The Why Overhead
nytheatre.com review by Leslie Bramm
September 6, 2012
Adam Szymkowicz’s The Why Overhead poses the extenstential question, “What point do our lives serve, and isn’t everything we do, mostly meaningless and without purpose”? I can answer that simply for you- “None, and yes”. But, if the answers were truly that cut and dry, we wouldn’t have this charming and funny play.
The play begins with Karen eating ice cream, wrapped in a bathrobe and self pity, sitting at home questioning her very existence. She talks to her dog (for the sake of the symbol spell dog backwards) who is loyal and supportive. They decide to set out to find themselves. They’re going to leave the city. Their jobs. Their iphone, in search of life’s true meanings. In short, they will choose the Hobo’s life. The play then switches to the office. Set mostly in the customer service department of an unnamed corporation this ensemble comedy follows the journeys of a dozen different office workers as they try to connect and figure out the “why” that hangs over everybody. The relationships are what you expect in office archetypes.: The spiteful, dueling supervisors. The two dwebs who are after the hot girl. The disgruntled employee sitting at home talking to his cat. The dewy eyed dreamer. The characters are all naïve and ponderous. In fact part of the charm of this play is it’s youthful quality. The older one gets the less the play’s central question becomes relevant to a thoughtful life. But, Szymkowicz has expertly created a 30 something angst, and their philosophical conundrums are palpable.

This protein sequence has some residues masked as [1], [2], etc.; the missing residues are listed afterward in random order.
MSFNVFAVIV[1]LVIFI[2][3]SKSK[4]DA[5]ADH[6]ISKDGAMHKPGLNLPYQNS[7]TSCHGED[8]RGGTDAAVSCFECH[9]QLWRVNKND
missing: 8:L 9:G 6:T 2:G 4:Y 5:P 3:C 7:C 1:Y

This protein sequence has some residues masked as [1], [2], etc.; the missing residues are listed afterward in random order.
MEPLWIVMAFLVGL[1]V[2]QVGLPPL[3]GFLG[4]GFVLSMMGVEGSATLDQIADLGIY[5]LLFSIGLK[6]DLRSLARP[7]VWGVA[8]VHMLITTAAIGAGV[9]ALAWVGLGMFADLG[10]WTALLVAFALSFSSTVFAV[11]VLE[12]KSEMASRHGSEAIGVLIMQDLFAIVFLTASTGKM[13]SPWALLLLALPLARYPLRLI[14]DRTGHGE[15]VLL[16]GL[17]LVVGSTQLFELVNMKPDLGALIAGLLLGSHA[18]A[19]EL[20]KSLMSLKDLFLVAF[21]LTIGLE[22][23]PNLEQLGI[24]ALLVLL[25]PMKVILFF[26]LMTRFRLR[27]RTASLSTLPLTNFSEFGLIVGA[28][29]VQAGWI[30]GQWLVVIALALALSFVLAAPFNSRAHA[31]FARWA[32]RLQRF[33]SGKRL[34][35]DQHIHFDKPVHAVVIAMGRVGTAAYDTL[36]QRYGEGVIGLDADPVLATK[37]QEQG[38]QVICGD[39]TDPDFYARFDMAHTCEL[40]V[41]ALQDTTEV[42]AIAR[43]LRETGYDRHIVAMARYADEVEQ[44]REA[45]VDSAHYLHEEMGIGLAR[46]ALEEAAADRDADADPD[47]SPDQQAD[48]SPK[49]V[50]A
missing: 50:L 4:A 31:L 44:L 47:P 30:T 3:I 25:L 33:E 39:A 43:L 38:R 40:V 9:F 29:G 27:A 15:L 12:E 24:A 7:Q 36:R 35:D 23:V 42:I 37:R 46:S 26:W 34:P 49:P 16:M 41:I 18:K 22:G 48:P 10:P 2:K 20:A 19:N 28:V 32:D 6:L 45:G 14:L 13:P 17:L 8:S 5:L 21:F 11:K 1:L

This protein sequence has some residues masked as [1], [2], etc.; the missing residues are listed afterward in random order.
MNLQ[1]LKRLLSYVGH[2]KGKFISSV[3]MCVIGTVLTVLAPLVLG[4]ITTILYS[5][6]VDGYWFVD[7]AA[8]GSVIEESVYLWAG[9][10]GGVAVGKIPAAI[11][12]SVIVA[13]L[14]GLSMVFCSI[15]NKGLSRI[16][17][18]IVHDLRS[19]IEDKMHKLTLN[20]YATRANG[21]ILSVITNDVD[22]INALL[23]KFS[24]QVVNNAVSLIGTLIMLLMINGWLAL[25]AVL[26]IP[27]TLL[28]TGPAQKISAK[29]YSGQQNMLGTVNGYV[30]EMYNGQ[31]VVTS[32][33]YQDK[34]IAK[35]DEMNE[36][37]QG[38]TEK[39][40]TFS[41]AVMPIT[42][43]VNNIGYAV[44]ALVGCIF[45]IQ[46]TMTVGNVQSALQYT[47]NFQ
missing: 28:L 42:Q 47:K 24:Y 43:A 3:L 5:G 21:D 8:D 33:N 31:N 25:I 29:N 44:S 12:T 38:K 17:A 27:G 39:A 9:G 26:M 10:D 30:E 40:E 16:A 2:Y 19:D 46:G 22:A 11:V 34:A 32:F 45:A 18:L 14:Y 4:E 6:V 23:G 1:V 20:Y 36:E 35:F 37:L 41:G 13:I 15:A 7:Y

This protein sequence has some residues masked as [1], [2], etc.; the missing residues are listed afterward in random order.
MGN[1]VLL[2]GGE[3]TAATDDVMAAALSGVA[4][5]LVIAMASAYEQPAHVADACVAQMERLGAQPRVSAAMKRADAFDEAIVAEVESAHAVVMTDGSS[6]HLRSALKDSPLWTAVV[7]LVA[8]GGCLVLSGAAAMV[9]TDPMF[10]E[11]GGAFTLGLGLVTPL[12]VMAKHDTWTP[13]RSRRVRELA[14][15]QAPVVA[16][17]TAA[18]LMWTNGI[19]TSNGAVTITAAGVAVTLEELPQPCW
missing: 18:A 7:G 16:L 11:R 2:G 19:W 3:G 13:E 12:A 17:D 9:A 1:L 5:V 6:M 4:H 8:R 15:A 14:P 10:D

There are many twists and turns in their individual stories. They are funny and shocking, so I hesitate to give you a detailed plot synopsis. Suffice to say the action all takes place in a single work day, and these characters end up in decidedly different places than where they began.
There is a Hobo song and dance in the middle of the play. I found it to be silly and distracting, but credit to the brave actors to go out there and give it their all.
Szymkowicz’s final summation is the correct one. What we deem as so important in our immediate reality eventually loses it’s vitality in time. What we have to define ourselves is, love. Love is our best capacity and the ultimate answer.
The ensemble cast, driven by the amazing, and versatile Susan Louise O’Connor, are all excellent. They work and play well together. This is the 3rd time (not by design) that I’ve seen Ms. O’Connor on stage and she is truly a staple of the Indie theatre community. All these actors deserve credit for their skills in this production.
Matthew J. Nichols helms the play and does a great job keeping all the chaos and energy focused. Andrew Lu and Caroline Berti design the set and costumes respectively; each does a nicely detailed job.
Zootopia has done an excellent job in producing this comedy. A relatively new company on the Indie Theatre Scene they are a group to keep your eye on. I look forward to what they’ll do next.